From a personal perspective 2016 was a busy and exciting year! New job, new country, new home and new friends! 2016 was an equally eventful year across the world and the annual year end media reviews have made for interesting reading over the holiday season. One thing is certain – the ripple of events in 2016 will make for another interesting year on the world stage!
I speak to companies on a daily basis who are looking at the global market place, focusing on internationalising their business for the first time or maintaining and expanding their existing global operations. Ireland has a lot to offer companies from our educated workforce, pro-business approach, competitive tax regime and a strong history of multinational investment. While it is clear that Ireland continues to be the location of choice for companies who are operating globally, the developments on a global scale in 2016 will impact all multinational companies. Here are some of my predictions of the main challenges companies will face in 2017 when operating globally:
- “Hard” Brexit woes for investors! For those companies who already have operations in the UK or who are interested in the UK domestic market, the Brexit vote undoubtedly has significant implications. The collapse in value of Sterling in the wake of the Brexit vote has made international products and services expensive to the domestic UK market. Uncertainty as to what Brexit actually means and how it will be achieved has impacted investment decisions relating to the UK market. Indeed given the weak sterling, one might have expected to see an increase in M&A activity with the global investment market capitalising on the valuable opportunity – the uncertainty around Brexit has meant that this is not the case.
- Recent indications from Teresa May is that the UK will pursue a “hard Brexit” approach – out means out! However, how this will be implemented and how it will impact trade remains unknown. Companies I speak to who operate in the UK had adopted a wait and see approach through to the end of 2016. As a hard Brexit now appears likely, companies are talking to us about considering a parallel Irish structure to complement their existing UK structure which will allow them flexibility in the wake of Brexit to access the free market across the EU.
- The Trump Show – Season Premiere: Since President Trump entered the White House over 2 weeks ago, he has not wasted any time in moving forward on his election promises regarding his first 100 days of presidency. On tax, trade and immigration, the Trump campaign was far reaching in terms of its claims for reform. From a tax perspective, it is clear that US corporate tax reform is more likely than ever and there is a focus on economic nationalism and protectionism that has not been seen before. While this rhetoric could be considered outdated in the modern day globalised economy, it is clear that Trump is appealing to the populous who feel that US jobs are being threatened. However the fact remains that companies will continue to operate internationally and seek to access global markets. Our clients with operations in Ireland continue to express their commitment to Ireland as a business location, and we continue to talk to companies who are looking at the European or global market and need a local base to operate from. From an Irish perspective, Trump’s effectiveness in office will be watched with much interest and Ireland must continue to maintain our reputation as a best in class investment location for those US companies who continue to focus on a worldwide market.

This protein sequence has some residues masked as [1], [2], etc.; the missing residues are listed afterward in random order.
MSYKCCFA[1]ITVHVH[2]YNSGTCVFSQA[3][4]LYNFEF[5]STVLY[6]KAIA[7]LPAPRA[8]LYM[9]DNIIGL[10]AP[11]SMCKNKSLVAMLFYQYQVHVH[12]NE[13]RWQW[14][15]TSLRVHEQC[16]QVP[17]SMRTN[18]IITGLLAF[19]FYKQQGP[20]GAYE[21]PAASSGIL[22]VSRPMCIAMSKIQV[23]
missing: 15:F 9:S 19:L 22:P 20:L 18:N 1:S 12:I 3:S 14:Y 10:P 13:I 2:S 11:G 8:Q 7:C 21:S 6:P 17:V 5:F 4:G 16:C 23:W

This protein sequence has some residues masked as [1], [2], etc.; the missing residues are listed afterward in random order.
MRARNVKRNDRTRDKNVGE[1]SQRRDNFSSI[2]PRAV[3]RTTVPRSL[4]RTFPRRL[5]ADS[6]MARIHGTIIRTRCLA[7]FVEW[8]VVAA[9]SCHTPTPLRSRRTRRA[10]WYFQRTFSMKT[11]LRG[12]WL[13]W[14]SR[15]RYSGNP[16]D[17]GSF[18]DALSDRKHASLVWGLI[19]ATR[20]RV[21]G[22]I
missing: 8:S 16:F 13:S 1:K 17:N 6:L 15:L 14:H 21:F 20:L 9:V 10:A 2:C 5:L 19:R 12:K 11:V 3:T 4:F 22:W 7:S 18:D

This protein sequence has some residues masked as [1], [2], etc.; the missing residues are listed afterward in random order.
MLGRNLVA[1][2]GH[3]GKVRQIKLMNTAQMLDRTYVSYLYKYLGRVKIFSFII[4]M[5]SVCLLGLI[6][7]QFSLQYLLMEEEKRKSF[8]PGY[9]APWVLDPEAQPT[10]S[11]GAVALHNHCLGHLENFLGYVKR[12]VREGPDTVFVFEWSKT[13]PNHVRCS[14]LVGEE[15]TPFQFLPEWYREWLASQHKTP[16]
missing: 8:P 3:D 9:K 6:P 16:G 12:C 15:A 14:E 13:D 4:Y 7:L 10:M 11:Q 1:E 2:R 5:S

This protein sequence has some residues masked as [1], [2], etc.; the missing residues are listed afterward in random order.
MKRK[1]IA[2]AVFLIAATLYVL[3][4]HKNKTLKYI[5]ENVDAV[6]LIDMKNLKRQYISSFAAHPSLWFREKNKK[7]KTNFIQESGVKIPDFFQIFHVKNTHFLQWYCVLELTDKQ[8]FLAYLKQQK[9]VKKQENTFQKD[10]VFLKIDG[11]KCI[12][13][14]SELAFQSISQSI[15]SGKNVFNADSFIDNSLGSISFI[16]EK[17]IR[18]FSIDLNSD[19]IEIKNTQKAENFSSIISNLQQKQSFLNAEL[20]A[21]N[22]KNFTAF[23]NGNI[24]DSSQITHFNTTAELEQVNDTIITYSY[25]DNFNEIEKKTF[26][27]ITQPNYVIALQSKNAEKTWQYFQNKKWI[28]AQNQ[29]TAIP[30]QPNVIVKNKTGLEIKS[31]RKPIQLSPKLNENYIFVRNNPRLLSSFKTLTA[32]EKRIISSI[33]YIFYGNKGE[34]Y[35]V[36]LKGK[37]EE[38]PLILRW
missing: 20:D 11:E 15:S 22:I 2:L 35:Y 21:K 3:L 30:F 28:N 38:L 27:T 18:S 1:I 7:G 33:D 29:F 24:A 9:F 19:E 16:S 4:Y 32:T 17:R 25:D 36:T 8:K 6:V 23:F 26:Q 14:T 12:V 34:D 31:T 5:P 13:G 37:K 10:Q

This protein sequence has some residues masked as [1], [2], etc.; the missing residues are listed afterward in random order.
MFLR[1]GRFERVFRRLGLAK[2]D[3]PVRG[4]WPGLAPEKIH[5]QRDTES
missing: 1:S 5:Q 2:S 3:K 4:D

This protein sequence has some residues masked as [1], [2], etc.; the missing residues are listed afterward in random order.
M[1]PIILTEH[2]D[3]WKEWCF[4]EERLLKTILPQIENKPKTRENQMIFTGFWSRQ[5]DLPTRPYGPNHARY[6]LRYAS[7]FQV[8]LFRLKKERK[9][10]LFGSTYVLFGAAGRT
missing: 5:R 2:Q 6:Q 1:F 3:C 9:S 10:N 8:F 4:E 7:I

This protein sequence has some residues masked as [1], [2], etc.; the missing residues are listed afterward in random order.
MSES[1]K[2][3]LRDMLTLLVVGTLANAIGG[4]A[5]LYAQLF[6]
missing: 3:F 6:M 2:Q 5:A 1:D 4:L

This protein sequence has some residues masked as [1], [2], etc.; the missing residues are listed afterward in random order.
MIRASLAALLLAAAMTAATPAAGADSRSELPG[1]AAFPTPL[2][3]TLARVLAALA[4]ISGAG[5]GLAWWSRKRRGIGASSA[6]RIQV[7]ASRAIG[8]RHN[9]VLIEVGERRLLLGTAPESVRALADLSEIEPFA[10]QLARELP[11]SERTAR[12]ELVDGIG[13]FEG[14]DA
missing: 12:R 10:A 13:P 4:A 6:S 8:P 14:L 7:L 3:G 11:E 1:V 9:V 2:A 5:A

- A focus on tax from the EU: The pace of change in the international tax landscape continued in 2016 and both BEPS and the EU Anti-Tax Avoidance Directive made significant progress throughout the year. 2017 will see a lot of companies continue to consider and move to implement BEPS/EU compliant tax structures. We are talking to a lot of companies about restructuring some of their EU or global operations through Ireland in order to have a sustainable, defendable and compliant tax structure going forward.
In losing a common ally in Britain in EU negotiations, it will be vital for Ireland to align with other similarly minded countries in pushing a “small country agenda” at an EU level and ensure our interests as a small open economy are protected. Ireland continues its commitment in the area of tax reform to offer a best in class but compliant and transparent regime.
From a personal and professional perspective, the ripple effect from the events of 2016 will certainly shape the year ahead! With so much change a foot, please feel free to reach out to us to discuss how your business will be impacted.